Wednesday, March 31, 2010

Q & A with a resident of Roosevelt Island

I interviewed resident Patrick, of Roosevelt Island. In this Q & A he states his opinion on the reconstruction, the changes to his commute, and his idea of what the tram means to Roosevelt Island.

1) Before reconstruction, was the tram apart of your daily commute? If so, how are you adjusting to the change?

Generally my daily commute involved using the subway. I take the "F" train to 42nd street which leaves me one block away from my office. This would be about 30 minutes door to door during rush hours. However, on days I'd work late, say past 11 pm, I would sometimes take a car service to the tram. Since the Tram had a regular schedule, I could almost count on the same time in commuting. This would be much shorter than waiting for a subway that late at night.

2) In your opinion, what does the tram mean to Roosevelt Island?

The Tram is to the Island to say the Empire State Building is to Manhattan. It is an icon, tourist attraction and it's unique to the city. This makes the Island special and a beautiful place to live and visit. The site of the Tram as it seems to float over the East River is very eye catching. And for visitors to Roosevelt Island or NYC, the tram is a romantic attraction. It offers a spectacular view of the skyline. It's safe, warm, quiet and yet the idea of riding on wires suspended in midair is exciting. The tram also offers a great alternative to commuting to and from Manhattan quickly and reliably. Again, because of it's regular schedule, one can plan trips off the island with more precision. The subway is reliable, but is less convenient to planning.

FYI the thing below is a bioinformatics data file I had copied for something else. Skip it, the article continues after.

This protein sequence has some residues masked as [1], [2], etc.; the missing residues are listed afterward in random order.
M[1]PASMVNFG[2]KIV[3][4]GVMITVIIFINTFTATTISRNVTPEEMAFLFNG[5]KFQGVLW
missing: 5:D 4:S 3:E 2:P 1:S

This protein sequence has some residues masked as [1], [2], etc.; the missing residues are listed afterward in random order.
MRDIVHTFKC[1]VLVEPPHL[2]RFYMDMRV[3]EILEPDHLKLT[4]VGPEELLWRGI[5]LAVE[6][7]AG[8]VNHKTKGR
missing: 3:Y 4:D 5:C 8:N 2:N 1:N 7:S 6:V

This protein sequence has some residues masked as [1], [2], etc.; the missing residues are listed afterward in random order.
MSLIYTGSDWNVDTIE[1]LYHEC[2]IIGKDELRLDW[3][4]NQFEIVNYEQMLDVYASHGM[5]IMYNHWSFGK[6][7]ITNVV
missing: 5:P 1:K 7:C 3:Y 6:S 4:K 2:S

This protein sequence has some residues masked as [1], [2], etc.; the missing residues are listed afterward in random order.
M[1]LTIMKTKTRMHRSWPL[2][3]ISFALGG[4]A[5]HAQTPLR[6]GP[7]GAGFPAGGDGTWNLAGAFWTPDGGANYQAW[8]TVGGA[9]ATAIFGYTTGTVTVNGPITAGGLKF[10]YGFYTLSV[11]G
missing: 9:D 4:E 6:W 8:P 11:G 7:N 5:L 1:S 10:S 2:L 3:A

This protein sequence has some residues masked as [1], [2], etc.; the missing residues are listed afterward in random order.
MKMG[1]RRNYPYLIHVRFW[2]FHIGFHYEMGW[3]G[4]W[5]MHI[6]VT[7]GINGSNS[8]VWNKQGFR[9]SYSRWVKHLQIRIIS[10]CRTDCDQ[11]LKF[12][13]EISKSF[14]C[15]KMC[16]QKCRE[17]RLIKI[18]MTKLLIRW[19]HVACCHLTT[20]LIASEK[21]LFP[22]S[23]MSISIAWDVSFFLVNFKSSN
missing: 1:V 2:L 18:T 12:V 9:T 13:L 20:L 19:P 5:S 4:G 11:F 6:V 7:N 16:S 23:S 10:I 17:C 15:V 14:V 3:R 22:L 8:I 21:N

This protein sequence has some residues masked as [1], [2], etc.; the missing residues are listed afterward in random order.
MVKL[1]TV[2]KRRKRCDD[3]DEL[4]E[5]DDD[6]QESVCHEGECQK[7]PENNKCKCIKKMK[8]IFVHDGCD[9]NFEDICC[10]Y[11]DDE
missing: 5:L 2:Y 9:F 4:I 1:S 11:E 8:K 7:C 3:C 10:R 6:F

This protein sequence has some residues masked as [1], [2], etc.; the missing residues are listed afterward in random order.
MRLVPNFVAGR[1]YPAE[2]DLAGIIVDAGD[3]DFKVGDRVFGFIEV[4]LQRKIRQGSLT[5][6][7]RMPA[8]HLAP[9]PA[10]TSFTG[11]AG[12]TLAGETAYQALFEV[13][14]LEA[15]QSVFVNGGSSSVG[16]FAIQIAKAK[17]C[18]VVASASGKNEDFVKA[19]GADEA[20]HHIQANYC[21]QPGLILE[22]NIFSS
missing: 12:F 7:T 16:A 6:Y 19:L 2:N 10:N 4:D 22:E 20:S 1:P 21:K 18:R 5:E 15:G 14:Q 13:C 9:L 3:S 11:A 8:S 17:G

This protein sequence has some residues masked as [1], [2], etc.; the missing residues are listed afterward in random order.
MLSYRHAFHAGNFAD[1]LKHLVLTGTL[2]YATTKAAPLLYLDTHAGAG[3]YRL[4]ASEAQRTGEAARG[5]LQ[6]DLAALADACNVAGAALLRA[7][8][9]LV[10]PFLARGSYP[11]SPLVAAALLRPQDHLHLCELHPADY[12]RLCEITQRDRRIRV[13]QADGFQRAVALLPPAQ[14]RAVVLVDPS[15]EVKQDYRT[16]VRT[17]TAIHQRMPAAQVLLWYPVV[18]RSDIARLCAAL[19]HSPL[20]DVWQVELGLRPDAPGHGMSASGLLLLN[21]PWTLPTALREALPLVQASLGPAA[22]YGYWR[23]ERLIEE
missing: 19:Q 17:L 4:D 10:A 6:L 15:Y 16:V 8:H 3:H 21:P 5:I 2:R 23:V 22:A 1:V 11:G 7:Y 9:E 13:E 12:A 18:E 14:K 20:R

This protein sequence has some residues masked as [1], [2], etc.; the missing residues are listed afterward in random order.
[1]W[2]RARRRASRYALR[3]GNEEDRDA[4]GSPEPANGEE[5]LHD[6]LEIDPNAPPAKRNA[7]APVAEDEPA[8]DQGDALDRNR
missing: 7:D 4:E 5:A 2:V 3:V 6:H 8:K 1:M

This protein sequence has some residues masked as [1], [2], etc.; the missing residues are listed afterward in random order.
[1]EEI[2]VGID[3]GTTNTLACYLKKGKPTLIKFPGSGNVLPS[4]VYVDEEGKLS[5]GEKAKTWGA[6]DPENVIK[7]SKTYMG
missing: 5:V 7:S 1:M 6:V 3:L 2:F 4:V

3) Do you believe the tram needed to be rebuilt entirely?

I don't know. I am trusting that the engineers know more about it than I do. The tram has been in service from over 3 decades at least. It has been shut down before for about 3 months. (Check the research on this)

4) How do you think this summer will differ without the tram?

I think it will mean very, very fewer tourist will visit the Island which will effect business. It will mean it would be harder to quickly leave the Island for say a visit to Bloomingdale's, to see a film or to commute down 2nd Avenue. Catching the bus from the tram or the N train on 3rd Ave is very fast. I will find it harder to visit stores and shoppes along 1st, 2nd and 3rd Avenue.

5) Do you now feel limited by the only options available for transportation to and from Roosevelt island?

Yes, particularly if traveling late in the city on the weekends.

6) How do you think local businesses of Roosevelt island will be affected by the reconstruction?

As I mentioned above, I think this will effect tourism on the Island greatly during the summer months.

7) Have you noticed overcrowding on the F train during rush hours even more than before?

Actually, no I have not. But I leave rather early in the morning. However, I have not seen more crowding during my evening commute either, but it could be that more trains have been added because of the tram shutdown.

8) Do you think 6 months without a tram is really worth it?